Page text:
Tag Archives: sanrio

What looks sillier than me trying to buy Hello Kitty stock?

Not much, I suppose.

There isn’t actually a Hello Kitty stock, of course; the character is a property (doesn’t that sound so cold?) of Sanrio, a company in Japan. Seems HK is an even bigger deal over there, definitely Sanrio’s cash cow. The little mink is worth seven bill a year. I am looking into this for a simple reason: all of my wife’s stock recommendations, except those where I help pick the stock, do well. Since she had thought about this before I did, just hadn’t gotten around to asking me, this makes it a Deb-Approved Security that should do well.

If it does well, I don’t give a damn how silly a security looks. (Or how odious. I don’t believe in ethical investing. I believe in activism, and in investing for gain, but I do not believe in confusing the two.)

I’m not sure how easy it is to trade the shares on the Tokyo exchange, but it has US-traded shares as SNROF. Did you know that, that in most cases you can buy major foreign companies on the US markets? Generally you can. However, you can face a number of issues. You will certainly pay foreign tax, and in some cases ADR (American Depositary [spelling is correct] Receipt) fees. And yes, this means if you get a dividend, you will have to check ‘yes’ on your tax return when it asks “Did you have any foreign income?” In case you’re interested, a five-letter ticker ending in F is a foreign stock. A five-letter ticker ending in Y is typical an ADR (the distinction is not tremendously important). Some foreign stocks do not have five-letter tickers, like Toyota (TM).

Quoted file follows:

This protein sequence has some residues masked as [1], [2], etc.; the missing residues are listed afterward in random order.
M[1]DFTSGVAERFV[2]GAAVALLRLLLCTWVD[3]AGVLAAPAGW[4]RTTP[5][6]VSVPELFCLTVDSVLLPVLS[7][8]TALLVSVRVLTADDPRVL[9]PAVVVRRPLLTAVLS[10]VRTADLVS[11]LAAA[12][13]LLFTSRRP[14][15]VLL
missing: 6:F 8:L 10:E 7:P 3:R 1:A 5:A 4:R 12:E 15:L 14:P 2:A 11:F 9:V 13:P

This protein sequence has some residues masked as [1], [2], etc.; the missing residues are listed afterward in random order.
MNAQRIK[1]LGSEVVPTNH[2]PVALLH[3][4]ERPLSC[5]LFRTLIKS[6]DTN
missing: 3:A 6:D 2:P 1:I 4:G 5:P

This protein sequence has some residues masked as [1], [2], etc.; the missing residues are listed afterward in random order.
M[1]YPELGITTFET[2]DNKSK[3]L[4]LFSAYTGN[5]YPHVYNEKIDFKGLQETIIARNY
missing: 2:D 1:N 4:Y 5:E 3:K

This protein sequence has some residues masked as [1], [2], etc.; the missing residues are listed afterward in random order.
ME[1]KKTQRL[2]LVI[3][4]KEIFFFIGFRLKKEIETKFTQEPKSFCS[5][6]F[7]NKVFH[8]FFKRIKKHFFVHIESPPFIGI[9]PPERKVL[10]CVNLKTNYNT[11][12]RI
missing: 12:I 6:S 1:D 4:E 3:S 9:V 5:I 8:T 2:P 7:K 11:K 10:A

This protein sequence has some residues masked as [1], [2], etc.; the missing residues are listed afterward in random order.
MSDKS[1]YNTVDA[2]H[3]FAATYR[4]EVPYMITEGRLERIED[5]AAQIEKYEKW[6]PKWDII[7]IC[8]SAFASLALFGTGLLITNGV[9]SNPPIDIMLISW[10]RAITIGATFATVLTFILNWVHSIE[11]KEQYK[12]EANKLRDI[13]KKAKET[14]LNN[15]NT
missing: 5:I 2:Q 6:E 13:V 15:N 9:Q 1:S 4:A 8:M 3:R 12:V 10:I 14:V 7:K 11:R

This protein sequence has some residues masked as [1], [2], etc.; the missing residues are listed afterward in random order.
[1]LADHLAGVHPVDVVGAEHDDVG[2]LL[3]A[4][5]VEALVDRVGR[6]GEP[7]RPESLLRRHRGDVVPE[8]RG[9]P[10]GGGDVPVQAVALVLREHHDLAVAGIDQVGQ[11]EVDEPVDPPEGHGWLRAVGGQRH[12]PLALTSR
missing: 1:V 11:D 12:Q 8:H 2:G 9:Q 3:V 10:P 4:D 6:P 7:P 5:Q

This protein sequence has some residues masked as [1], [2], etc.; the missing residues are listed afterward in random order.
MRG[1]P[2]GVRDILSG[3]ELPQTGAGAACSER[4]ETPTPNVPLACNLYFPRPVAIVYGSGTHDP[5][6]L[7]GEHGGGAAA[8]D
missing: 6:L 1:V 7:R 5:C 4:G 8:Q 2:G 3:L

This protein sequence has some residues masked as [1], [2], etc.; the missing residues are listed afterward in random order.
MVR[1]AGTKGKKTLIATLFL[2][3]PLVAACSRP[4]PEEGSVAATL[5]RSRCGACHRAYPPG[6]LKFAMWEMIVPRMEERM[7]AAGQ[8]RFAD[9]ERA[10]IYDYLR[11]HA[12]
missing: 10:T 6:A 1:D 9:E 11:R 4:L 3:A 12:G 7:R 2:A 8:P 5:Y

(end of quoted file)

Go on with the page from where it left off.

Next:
Thus, this has me researching a way to buy shares of a foreign company whose main revenue generator is the image of a cartoon cat. Why would I be all right with this? In addition to the noteworthy fact that it’s Deb-approved, it’s near a long-term low. It does not look to have much downside, and based on its price history, has potential for a four-bag upside. I’m enamored of stocks my wife likes that are cheap at the price. I’m also enamored of 4% dividend yields, especially when payout seems on the upswing.

I’m greedy on dividends. I am not a fan of annual report proclamations (authored by management) of how great management is, how we’re all going to roll in money, and so on. I think: “Screw you. Pay up. If I’m going to hold this, I expect compensation now and frequently. That’s money you can’t take back later. If you bomb financially, and you don’t pay up, no problem. I was just in it for the money and I’ll be going then.”

I’m less enamored of low liquidity. One has to watch for that with foreign shares, and with quite a few investments. During Friday’s trading day, according to my research, only 100 shares of SNROF traded. That’s it. What if someone had wanted to buy 200? Might not have gotten them, especially at a limit price. People need to remember that you don’t automatically get to sell stock and ETF shares; they are not sold into a void. They are sold to someone else who wants to own them. If you want to sell, and there isn’t enough buying interest, maybe you can’t sell at all. By the same token, if no one wants to sell you any shares, you can’t buy them. Oh, someone will always cough them up–but not always at a limit price.

Foreign investing is kind of wild-west stuff for reasons like these. The governing laws are different. The style of annual report bullshit is different. (That’s not to say it’s less bullshitty, just that different cultures present bullshit in different ways.) It is generally more speculative in part because it’s harder to say how a company is doing in another country. I mean, if you’re in the US and you hear that Ford Motor Co. has turned in a crappy year and is laying off workers, well, that wasn’t hard. But if Nissan was boning the beagle financially, you might not see that splattered all over the US financial news. You’d have to make extra effort to keep tabs.

Most times, I think it’s easier and safer to just buy an ETF or CEF (types of mutual funds you can trade on exchanges) to focus on a given sector of foreign investing, but not all my ETF or CEF picks work out well. All of Deb’s do. Thus, if she is feeling it on Hello Kitty, I’ll start watching Sanrio, feeling a little silly for doing so.

Hello, kitty.